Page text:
Until now I’ve been rather slow with introducing you to characters. Abel Carter showed up in the first proper chapter and Valeria appeared a couple of chapters later. Now I’ve dropped another three on you — Calla Heffer, Charlie Sterling, and Virgus Ricimer, as well as a more detailed setting than “some desert city.” Why all of these characters at once?
One of the common ways of organizing groups of characters in fiction is the Five-Man Band. The archetypical set up looks like this: Leader, Lancer, Big Guy, Smart Guy, and the Chick. It’s a fairly reliable structure with some nice character stereotypes that go along with each role, but the real fun comes in playing with the reader’s expectations.
At first glance, it may be easy for you as the reader to place the five characters in this scene into their archetypical roles. Alex is of course the Leader, Valeria is the Lancer (Alex’s right hand, a bit of a foil, and backs him up no matter what), Charlie is the Big Guy (straightforward & argumentative), and Calla is the Smart Gal. And then we run into a snag: where’s the Chick? The Chick, according to TV Tropes, is the heart of the team, the glue that holds them together and mediates their tensions. The Chick doesn’t necessarily have to be female, though the character often is. In this case, however, Ricimer fills the last slot in the team, but he’s almost an anti-Chick. He agitates tension, and seems all too willing to get into conflicts with the other characters. At the moment, I haven’t given you anything on his motivations (or really anything about the Consuls), but Ricimer in particular doesn’t seem like a team player. He’s more of the Sixth Ranger archetype, the late-coming outsider who presents a different, contrasting philosophy to the Leader.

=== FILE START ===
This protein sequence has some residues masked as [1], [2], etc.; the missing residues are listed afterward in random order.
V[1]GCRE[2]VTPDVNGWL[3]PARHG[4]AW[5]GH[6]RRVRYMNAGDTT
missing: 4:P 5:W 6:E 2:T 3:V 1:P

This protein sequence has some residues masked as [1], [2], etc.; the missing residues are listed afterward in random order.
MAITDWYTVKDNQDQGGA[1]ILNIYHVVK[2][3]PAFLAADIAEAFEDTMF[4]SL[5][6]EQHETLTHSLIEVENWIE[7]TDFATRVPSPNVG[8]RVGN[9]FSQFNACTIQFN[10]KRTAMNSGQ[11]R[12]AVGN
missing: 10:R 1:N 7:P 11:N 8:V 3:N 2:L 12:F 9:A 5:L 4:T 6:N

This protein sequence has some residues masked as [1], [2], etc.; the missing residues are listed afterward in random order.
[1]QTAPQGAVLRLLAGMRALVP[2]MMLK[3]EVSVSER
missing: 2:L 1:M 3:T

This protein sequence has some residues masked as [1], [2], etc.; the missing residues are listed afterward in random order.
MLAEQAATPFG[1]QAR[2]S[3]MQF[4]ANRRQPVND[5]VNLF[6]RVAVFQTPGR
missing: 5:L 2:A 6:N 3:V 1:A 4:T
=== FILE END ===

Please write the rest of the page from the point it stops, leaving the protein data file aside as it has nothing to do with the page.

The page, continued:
This is a team with a crucial member missing. They’ve gone extra before they get their basics down. There will be consequences.
On a different note, I’ve been using “FLASH” to indicate Alex’s shifts, accompanied by bright light in the story. Hopefully you’ve realized by now that these are shifts in time. If you haven’t, it’s a sign that I need to go back and edit to make it more obvious. It may be a bit of a cliche to use a literary “lens flare” for this mechanic, but for me it fits with Alex’s established connection with electricity and lightning, which has classically been a symbol for radical change. More to come on this.